Locks and blocking mechanisms are terrific tools of the trade, but they are only as good as the door they are in. If you have hollow exterior doors they can be overcome fairly easily with brute force.  I would suggest a solid core door, they cost more but offer a much better level of protection.  I would also add a solid door to wherever in your house you would want to setup as a safe room in the event intruders penetrate your home. 

You can buy security system signs to post outside your house or on the windows, these are fairly cheap and can dissuade people from breaking in.

If you do get a dog to help alert you to unwanted guests, and EVERY door bell on the tv, avoid doggy doors.  Doggy doors can make a great way in for the slender thief as well as degrade the overall strength of the door.

These are just a couple of ideas I’d recommend that many people overlook.  The possibilities are endless on different ways to secure your castle.  However, they can all be defeated if you don’t actually lock your doors, arm the system, etc. Take the time to get into the routine.  When in doubt, most local police stations or several security companies will also do free security assessments for your home to help you better secure your home.

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Kitchen Fires at Home

Kitchen fires are an all too common hazard in most homes. There are an estimated average of 188,800 residential cooking fires per year according to FEMA. These fires result in an average of 195 deaths, 3,800 injuries, and $463 million in property damage. So what does that all mean? Order pizza more often? Go out to eat instead of cooking? Well if it was up to me, yes. But for those of us who cook at home, we all need to know how to extinguish your basic home cooking fires.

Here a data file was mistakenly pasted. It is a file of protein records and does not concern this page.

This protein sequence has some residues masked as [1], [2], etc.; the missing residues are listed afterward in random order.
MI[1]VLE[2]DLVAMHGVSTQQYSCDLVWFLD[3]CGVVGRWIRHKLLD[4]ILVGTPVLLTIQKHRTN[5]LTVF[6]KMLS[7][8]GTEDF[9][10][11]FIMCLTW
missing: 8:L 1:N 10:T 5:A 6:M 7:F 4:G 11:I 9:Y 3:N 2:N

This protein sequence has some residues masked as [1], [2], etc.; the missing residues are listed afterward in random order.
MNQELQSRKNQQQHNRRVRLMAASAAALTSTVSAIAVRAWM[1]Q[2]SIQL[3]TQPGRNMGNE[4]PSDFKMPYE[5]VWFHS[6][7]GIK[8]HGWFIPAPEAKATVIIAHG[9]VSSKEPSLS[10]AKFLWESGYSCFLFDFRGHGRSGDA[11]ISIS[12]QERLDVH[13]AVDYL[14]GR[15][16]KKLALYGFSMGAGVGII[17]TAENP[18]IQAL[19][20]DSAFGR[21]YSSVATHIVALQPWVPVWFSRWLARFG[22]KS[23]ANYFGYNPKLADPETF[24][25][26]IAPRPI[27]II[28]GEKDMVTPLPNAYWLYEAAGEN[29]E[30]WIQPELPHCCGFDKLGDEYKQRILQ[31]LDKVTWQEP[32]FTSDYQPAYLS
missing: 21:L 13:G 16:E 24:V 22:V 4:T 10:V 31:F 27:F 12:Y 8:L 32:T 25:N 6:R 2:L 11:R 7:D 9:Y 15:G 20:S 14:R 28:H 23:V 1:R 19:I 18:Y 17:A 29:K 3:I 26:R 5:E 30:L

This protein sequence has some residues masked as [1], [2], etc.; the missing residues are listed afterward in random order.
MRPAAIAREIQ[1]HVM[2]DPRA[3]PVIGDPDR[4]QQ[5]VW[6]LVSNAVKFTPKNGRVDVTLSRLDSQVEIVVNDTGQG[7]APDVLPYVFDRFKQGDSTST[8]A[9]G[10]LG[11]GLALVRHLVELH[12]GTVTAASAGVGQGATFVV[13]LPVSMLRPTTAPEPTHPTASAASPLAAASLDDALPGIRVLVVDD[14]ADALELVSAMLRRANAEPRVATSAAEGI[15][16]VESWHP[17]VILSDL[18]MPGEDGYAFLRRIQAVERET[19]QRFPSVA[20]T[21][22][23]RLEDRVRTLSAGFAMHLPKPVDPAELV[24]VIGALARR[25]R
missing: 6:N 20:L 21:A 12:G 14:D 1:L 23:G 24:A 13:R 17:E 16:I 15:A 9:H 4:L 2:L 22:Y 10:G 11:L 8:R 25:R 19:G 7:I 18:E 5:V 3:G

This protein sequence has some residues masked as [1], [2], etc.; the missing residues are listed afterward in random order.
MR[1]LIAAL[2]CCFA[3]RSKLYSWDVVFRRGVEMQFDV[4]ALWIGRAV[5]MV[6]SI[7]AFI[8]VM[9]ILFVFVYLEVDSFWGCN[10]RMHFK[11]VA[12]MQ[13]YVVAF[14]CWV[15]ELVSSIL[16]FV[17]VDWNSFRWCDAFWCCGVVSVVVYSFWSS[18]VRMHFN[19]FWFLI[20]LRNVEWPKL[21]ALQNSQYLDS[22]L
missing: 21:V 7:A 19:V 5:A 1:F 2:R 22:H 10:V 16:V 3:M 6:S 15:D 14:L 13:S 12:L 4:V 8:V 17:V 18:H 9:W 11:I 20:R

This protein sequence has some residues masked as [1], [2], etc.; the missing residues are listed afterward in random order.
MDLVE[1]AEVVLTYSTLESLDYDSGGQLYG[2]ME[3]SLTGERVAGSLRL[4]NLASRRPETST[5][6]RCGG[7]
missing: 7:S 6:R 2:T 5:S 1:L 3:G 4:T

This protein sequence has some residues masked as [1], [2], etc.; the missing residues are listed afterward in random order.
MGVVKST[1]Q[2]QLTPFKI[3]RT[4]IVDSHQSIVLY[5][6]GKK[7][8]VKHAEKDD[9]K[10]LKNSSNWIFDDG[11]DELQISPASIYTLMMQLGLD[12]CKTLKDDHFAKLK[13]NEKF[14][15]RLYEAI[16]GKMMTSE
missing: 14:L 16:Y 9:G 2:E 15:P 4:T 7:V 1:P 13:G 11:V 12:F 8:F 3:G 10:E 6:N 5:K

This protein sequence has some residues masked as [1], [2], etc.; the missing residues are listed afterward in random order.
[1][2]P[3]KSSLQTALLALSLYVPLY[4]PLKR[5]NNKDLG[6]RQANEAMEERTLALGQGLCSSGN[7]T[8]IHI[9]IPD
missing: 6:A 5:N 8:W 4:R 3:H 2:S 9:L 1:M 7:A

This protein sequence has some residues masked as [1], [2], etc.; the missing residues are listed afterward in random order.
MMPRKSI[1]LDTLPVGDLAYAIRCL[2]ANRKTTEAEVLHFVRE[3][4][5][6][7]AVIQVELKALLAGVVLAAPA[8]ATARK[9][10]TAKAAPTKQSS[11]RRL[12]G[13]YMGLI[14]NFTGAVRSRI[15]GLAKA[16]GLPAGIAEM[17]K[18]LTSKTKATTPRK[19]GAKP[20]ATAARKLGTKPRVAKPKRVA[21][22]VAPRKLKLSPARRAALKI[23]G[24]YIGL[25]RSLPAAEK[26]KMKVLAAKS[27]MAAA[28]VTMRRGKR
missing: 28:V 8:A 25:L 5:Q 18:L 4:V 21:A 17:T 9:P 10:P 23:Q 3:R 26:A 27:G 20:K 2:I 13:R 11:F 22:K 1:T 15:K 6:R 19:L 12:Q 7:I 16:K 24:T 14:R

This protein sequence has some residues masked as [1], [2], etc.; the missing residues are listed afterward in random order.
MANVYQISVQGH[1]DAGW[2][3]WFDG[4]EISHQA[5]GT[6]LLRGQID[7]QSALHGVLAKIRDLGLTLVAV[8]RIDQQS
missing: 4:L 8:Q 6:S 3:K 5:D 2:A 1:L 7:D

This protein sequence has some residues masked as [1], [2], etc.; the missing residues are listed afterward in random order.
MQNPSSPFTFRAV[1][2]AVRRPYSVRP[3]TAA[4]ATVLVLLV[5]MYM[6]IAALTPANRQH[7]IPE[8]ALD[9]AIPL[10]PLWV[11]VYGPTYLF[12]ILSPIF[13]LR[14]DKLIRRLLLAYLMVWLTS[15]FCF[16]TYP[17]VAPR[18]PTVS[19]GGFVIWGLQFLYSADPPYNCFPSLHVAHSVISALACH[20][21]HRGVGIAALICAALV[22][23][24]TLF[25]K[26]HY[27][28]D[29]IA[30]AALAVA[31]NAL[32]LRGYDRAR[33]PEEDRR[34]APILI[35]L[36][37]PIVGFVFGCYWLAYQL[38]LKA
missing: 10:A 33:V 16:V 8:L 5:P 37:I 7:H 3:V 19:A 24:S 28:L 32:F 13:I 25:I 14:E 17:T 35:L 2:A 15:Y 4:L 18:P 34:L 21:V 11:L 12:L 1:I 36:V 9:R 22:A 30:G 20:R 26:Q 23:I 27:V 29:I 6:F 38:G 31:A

I won’t bore you with the definition of fire or the fire triangle (tetrahedron). But I will say there are 2 basic things you need to know. Without oxygen or fuel, fires die out. It’s usually just that simple.

So the first thing we want to do in the event of a fire is don’t panic! Easier said than done, I know.

If the fire is in the microwave or electric oven, turn off the power. Do not open the doors, this will starve the fires of fresh oxygen and it will die out on its own. Now don’t open the door again once you don’t see any fire because there may be enough heat to re-ignite the fire once you give it oxygen again.

If the fire is an oil fire on the stove don’t move the pan! Also, and I can’t stress this enough, DO NOT PUT WATER ON IT!!!! You may spill some oil and spread the fire around the kitchen. You want to take the lid to the pan, or one that is larger than the mouth of the pan, and place it on top. This again, will starve the fire. Some old wives tales will say to use flour. DO NOT! Small particulate/powders can cause explosions (google mythbusters coffee creamer episode). If you don’t have a lid, baking soda. Lots of it! It will cause a chemical reaction that also starves the fire.

Fires in the kitchen can get out of control very fast and cause lots of damage, injuries, and even deaths. Leave the fire in the kitchen to the professionals and go to your local Hibachi! Its much more satisfying and a lot safer.